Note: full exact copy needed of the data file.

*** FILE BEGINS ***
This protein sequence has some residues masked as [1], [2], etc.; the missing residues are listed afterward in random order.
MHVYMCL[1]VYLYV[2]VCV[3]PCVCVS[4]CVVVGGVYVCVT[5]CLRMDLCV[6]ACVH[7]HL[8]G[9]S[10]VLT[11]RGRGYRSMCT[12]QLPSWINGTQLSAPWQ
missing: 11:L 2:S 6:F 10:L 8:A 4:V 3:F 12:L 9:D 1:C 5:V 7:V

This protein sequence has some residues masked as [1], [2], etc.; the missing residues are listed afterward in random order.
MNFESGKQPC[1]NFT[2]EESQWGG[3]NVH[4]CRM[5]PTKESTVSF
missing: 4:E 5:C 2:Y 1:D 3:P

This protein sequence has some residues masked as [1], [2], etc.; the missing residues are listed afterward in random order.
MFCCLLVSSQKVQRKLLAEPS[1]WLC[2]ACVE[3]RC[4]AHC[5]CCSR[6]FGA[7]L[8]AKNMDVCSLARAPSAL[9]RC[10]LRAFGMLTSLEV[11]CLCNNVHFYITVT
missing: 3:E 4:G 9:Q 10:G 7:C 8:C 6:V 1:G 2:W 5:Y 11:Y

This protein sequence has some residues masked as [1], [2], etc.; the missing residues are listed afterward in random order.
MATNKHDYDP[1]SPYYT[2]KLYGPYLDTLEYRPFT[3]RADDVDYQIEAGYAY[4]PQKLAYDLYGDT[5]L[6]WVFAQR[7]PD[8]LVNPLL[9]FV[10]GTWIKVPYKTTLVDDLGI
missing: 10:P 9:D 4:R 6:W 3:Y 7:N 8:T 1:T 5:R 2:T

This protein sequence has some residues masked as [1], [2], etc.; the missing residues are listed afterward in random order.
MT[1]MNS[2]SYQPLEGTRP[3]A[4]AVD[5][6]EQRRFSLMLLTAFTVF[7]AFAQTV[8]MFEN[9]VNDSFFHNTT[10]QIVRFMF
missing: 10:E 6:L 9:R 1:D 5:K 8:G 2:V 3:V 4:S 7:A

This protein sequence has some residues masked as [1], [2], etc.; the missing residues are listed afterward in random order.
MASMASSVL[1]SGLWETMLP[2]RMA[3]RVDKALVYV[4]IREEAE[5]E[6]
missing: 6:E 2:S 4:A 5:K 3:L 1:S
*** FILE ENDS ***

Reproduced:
This protein sequence has some residues masked as [1], [2], etc.; the missing residues are listed afterward in random order.
MHVYMCL[1]VYLYV[2]VCV[3]PCVCVS[4]CVVVGGVYVCVT[5]CLRMDLCV[6]ACVH[7]HL[8]G[9]S[10]VLT[11]RGRGYRSMCT[12]QLPSWINGTQLSAPWQ
missing: 11:L 2:S 6:F 10:L 8:A 4:V 3:F 12:L 9:D 1:C 5:V 7:V

This protein sequence has some residues masked as [1], [2], etc.; the missing residues are listed afterward in random order.
MNFESGKQPC[1]NFT[2]EESQWGG[3]NVH[4]CRM[5]PTKESTVSF
missing: 4:E 5:C 2:Y 1:D 3:P

This protein sequence has some residues masked as [1], [2], etc.; the missing residues are listed afterward in random order.
MFCCLLVSSQKVQRKLLAEPS[1]WLC[2]ACVE[3]RC[4]AHC[5]CCSR[6]FGA[7]L[8]AKNMDVCSLARAPSAL[9]RC[10]LRAFGMLTSLEV[11]CLCNNVHFYITVT
missing: 3:E 4:G 9:Q 10:G 7:C 8:C 6:V 1:G 2:W 5:Y 11:Y

This protein sequence has some residues masked as [1], [2], etc.; the missing residues are listed afterward in random order.
MATNKHDYDP[1]SPYYT[2]KLYGPYLDTLEYRPFT[3]RADDVDYQIEAGYAY[4]PQKLAYDLYGDT[5]L[6]WVFAQR[7]PD[8]LVNPLL[9]FV[10]GTWIKVPYKTTLVDDLGI
missing: 10:P 9:D 4:R 6:W 3:Y 7:N 8:T 1:T 5:R 2:T

This protein sequence has some residues masked as [1], [2], etc.; the missing residues are listed afterward in random order.
MT[1]MNS[2]SYQPLEGTRP[3]A[4]AVD[5][6]EQRRFSLMLLTAFTVF[7]AFAQTV[8]MFEN[9]VNDSFFHNTT[10]QIVRFMF
missing: 10:E 6:L 9:R 1:D 5:K 8:G 2:V 3:V 4:S 7:A

This protein sequence has some residues masked as [1], [2], etc.; the missing residues are listed afterward in random order.
MASMASSVL[1]SGLWETMLP[2]RMA[3]RVDKALVYV[4]IREEAE[5]E[6]
missing: 6:E 2:S 4:A 5:K 3:L 1:S